Gourmet Vegan and the Cult of Food

While he has never been a professional chef, Mark Bittman has worked as a food writer for over 30 years. He is the bestselling author of the cookbooks "How to Cook Everything", "How to Cook Everything Vegetarian", and  "Food Matters", and he writes The Minimalist column for the New York Times. He also regularly makes online cooking videos for the Times' Diner's Journal blog, and often appears on television. Last year he traveled to Spain with Mario Batali and Gwyneth Paltrow to tape the public television series "Spain: On the Road Again." He lives in New York.

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TRANSCRIPT

Question: Is it possible to be a great chef and a vegan chef?

Mark Bittman: Yes, there is a great vegan chef.  I mean, there are a few at this point and yes, I think that it's -- actually, this is an interesting story, I met a vegan chef from Japan a couple of years ago.  Tiny, tiny woman, really interesting, and not a vegan in her personal life.  But she was a vegan chef.  She ran a small, maybe 12- or 20-seat, restaurant in Tokyo and everything was strictly vegan.  And when I found out that she wasn't a vegan, I said I don't get this.  I mean why would you choose to -- it's not a matter of principle for you because you eat meat, you eat fish, why would you choose to narrow what you serve your customer when you yourself eat from the broadest spectrum possible and she said it's like pen and ink.  There are people who choose to be artists in only pen and ink because they want to narrow the world in which they're looking at so as to more fully explore it and I want to narrow the world in which I'm cooking so I can understand it better and she was an amazing, amazing chef.  She made great, great stuff.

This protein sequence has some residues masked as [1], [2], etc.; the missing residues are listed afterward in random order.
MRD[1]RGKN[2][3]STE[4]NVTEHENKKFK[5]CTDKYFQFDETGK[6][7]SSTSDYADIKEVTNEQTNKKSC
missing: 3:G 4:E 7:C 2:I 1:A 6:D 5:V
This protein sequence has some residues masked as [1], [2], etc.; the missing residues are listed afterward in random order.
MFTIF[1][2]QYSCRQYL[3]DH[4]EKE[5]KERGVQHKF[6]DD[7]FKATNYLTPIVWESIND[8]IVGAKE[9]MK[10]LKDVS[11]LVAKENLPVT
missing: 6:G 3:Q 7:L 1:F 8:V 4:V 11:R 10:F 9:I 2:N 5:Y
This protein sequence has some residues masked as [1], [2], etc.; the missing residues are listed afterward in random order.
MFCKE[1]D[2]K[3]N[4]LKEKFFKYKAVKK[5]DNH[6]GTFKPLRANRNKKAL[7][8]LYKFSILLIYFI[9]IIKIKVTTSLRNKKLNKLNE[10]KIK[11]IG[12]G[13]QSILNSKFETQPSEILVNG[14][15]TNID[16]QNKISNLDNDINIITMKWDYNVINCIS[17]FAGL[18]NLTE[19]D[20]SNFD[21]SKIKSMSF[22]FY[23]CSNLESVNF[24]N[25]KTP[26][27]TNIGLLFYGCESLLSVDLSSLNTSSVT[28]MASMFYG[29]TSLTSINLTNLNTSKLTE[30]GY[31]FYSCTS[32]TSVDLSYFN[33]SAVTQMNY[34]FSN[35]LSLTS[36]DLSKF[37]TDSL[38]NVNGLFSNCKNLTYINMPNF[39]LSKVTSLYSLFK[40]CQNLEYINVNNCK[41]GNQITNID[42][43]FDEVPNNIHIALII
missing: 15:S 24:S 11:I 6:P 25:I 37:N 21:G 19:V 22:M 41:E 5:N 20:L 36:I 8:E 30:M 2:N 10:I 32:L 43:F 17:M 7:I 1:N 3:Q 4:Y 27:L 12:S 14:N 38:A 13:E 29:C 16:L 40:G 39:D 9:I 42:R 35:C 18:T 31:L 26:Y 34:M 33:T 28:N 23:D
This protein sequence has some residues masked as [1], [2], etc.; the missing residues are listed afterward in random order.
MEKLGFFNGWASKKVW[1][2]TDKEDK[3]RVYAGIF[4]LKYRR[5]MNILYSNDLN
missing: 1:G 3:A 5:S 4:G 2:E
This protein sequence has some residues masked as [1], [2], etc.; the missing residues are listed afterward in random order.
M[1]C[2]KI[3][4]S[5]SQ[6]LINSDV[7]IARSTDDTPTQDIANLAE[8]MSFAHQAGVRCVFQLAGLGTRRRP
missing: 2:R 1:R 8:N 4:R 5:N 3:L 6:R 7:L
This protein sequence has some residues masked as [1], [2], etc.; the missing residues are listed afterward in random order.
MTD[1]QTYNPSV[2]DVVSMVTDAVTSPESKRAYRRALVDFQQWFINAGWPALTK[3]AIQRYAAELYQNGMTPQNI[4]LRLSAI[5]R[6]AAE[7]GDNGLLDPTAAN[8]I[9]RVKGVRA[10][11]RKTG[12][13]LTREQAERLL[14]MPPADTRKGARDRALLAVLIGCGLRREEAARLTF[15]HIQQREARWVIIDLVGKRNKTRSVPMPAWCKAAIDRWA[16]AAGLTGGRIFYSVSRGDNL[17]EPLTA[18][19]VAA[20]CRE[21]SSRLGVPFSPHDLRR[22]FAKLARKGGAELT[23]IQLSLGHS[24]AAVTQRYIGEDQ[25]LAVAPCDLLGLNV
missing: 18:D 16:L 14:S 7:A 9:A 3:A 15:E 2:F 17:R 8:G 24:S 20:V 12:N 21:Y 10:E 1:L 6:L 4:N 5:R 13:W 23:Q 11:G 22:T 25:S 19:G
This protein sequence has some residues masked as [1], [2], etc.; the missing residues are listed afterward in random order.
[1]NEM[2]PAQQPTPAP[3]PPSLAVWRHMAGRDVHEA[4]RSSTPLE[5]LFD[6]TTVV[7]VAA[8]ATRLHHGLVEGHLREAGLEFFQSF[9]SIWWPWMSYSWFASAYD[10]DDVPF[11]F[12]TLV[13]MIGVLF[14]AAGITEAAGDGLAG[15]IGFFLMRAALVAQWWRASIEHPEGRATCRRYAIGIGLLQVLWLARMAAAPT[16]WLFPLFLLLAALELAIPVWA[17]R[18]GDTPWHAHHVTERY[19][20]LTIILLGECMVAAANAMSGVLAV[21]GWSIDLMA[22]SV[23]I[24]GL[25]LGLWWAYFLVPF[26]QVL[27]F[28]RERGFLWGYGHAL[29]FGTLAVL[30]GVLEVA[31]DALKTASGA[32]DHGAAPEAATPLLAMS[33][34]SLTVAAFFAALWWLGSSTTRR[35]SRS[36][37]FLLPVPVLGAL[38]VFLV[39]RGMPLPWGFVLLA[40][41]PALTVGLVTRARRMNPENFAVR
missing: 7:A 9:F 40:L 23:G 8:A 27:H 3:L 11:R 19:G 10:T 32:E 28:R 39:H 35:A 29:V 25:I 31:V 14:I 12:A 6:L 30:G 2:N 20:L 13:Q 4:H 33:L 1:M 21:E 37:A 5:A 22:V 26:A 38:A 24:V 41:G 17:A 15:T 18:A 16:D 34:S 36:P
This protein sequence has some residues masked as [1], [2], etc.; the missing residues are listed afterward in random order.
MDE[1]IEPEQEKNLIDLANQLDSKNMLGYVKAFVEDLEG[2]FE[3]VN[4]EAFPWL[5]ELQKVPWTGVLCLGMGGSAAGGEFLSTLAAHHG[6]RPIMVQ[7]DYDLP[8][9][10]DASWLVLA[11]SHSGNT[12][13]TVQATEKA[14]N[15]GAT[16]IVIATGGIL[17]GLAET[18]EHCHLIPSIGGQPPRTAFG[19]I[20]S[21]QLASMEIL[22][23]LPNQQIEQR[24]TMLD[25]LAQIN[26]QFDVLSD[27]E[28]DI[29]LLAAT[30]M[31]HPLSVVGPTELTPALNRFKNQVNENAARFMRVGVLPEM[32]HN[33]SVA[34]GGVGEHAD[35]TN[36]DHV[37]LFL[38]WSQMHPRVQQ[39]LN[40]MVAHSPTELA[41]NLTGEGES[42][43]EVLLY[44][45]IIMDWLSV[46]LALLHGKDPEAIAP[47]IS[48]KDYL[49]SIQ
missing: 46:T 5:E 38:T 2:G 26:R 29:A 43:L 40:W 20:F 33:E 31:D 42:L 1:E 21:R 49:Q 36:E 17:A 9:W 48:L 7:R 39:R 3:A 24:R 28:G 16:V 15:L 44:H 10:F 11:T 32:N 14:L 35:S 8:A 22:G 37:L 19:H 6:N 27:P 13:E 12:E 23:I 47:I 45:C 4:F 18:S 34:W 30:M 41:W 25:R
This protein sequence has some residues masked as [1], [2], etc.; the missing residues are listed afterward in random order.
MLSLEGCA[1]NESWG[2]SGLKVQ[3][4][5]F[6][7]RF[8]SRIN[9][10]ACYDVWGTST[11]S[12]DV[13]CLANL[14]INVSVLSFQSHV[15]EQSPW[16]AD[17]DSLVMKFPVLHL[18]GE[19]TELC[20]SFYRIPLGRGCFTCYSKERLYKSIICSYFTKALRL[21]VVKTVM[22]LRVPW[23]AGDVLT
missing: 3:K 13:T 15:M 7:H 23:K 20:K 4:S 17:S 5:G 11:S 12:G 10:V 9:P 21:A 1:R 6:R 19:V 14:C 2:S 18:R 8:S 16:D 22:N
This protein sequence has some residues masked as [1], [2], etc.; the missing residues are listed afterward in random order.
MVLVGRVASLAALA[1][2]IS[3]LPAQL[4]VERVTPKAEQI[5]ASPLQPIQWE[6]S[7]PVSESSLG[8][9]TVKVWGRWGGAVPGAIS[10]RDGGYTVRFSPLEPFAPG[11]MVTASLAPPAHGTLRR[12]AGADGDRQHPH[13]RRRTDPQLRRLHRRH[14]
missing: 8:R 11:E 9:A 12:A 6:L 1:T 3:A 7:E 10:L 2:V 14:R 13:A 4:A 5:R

Question: What do you think is behind the cult popularity of food and cooking over the past decade?

Mark Bittman:  I'd be guessing to answer that question and it’s a confluence of a bunch of things.  I mean, first off, I guess, is that we like fads, I mean we like trends.  So here's one that hadn't been fully exploited.  Secondly, Food Television really has had a huge impact.  I mean, cooking and eating as a spectator sport, never before in history.  So that's had a huge impact. Third, I think, is the kind of internationalization of food people -- not only people traveling and seeing food from the rest of the world, but ingredients and types of cuisines and restaurants arriving here in unprecedented numbers.

So I think I guess the short answer is exposure but it still doesn’t explain walking into a party and having someone come up to you and say, "I'm a foodie," and there's something about this sort of trendiness, it's like saying, I'm a clothes person.  Well, yes, we all wear clothes; I'm a clothes person, too. 

The thing that makes me most upset about this big fad is that more people are not cooking and that -- I think it's fine to watch other people cook but then people say, "Well, I'm too busy to cook," and they're too busy to cook because they are watching people cook on television.  It doesn’t track for me.  I think it's really, really bad.


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